While the House of Representatives Judiciary Committee last night debated proposed changes in the Voting Rights Act. a panel of legal and political experts voiced sharply differing views of the future of that landmark civil rights measure at a Kennedy School of Government forum.
Quoting from prominent thinkers as diverse as Samuel Johnson. the 18th-century essayist, and Rep. Henry J. Hyde (R-Ill.). an arch-conservative who has recently thrown his support behind the 1965 legislation, proponents of the existing legislation said it had vastly increased political participation among minorities, but that "insidious and sophisticated" discrimination still occurs in many states, and "more progress is needed."
Robert Brinson, city attorney for Rome, Ga., agreed that great progress had been made in the South and elsewhere in providing voting rights to minorities, but he said that certain provisions in the federal law "are a nightmare for local attorneys" and should be eliminated.
He singled out section five of the legislation--a "pre-clearance" provision that requires Justice Department approval for any changes in voting laws in states covered by the Act--as a "particular problem for local officals" because the rule forces some cities and countries to check with Washington "every time we move a polling place across the street."
Brinson has represented his Georgia town before the United States Supreme Court in an unsuccessful effort to end federal regulation of the city's election procedures.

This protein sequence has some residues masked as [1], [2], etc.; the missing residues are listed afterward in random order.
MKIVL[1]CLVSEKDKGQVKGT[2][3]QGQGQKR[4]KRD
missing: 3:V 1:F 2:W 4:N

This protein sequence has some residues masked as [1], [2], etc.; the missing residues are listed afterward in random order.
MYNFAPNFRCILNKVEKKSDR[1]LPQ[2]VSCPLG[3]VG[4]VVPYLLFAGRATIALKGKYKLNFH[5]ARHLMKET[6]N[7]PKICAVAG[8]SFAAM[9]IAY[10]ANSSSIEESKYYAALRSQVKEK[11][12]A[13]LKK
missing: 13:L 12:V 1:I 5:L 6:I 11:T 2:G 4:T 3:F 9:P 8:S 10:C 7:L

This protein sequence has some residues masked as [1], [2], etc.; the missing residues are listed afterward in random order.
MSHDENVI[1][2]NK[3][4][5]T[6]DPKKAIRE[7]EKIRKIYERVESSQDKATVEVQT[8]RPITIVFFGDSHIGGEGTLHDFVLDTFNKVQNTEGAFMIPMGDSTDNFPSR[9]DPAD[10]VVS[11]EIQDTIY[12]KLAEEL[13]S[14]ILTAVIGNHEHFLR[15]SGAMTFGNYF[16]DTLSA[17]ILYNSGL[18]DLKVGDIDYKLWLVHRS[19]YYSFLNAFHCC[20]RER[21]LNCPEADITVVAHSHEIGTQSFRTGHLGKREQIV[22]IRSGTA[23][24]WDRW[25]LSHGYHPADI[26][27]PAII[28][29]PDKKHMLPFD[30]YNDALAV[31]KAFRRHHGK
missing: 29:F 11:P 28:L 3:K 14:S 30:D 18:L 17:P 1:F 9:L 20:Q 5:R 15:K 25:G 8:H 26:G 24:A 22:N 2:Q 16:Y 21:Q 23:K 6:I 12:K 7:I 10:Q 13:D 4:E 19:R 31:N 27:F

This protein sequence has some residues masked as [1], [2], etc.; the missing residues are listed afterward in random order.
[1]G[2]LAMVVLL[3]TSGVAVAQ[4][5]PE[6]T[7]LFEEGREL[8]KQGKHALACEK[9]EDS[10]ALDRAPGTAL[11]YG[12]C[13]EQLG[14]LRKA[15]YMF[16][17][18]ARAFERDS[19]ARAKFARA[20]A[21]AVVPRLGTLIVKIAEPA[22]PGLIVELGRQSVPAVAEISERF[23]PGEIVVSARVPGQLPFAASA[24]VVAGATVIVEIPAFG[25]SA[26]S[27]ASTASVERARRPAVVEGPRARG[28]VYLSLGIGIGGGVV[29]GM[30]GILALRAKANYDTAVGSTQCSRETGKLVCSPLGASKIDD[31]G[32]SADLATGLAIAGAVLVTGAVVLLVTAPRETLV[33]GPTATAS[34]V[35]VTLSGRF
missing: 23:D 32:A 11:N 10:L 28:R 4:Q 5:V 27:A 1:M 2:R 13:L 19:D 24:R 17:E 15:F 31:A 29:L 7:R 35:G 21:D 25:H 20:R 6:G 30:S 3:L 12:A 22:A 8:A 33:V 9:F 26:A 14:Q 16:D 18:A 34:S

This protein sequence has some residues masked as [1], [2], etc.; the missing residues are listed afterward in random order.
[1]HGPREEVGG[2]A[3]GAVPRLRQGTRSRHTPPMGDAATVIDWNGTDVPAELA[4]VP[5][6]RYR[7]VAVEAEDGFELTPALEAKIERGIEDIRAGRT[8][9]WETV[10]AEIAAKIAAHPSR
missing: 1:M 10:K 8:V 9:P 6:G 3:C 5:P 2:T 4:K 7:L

Nine states, including seven in the South, and portions of 13 other states, including New York, must obtain federal approval before changing local laws on elections or voting.
Congress originally passed the clearance provision because many Southern states had succeeded in passing statutes that deprived Black voters of their right to go to the polls. The Voting Rights Act has received a great deal of Congressional attention recently because it expires on August 6, 1982.
On Capital Hill last night, members of the House Judiciary panel began discussions on a proposed change in the Act, which would allow counties within covered states to "bail out" of the clearance provision if they could prove that they had complied with federal regulations for 10 years. The current law contains provisions for exemptions, but the standards are so strict that no southern state initially covered by the Act has been able to escape federal supervision.
Rep. Hyde, who joined Rep. Don Edwards (D-Cal.) in proposing the new bail-out provision, said this week that the compromise would encourage conservatives to drop their reservations about the Act and support its extension beyond next year.
William Danvers, an aide to Rep. Robert Garcia (D.N.Y.) and another participant in last night's K-School discussion, endorsed the Hyde-Edwards proposal after he contradicted Brinson's statements about the difficulty in implementing the Act.
"The clearance process is not a difficult process." Danvers said, adding that the Justice Department had questioned only three out of 500 proposed changes in New York election laws in recent years.
The panelists also disagreed on whether certain provisions of the Voting Rights Act should be extended to all states. Brinson, echoing the sentiments of many southern officials said such an extension would make the legislation more equitable, but Ron Brown, chief counsel for the Democratic National Committee and a former lecturer at the K-School, said "effective enforcement would not be possible" if the Act were broadened to cover all states.
About 200 people attended last night's final summer forum at the K-School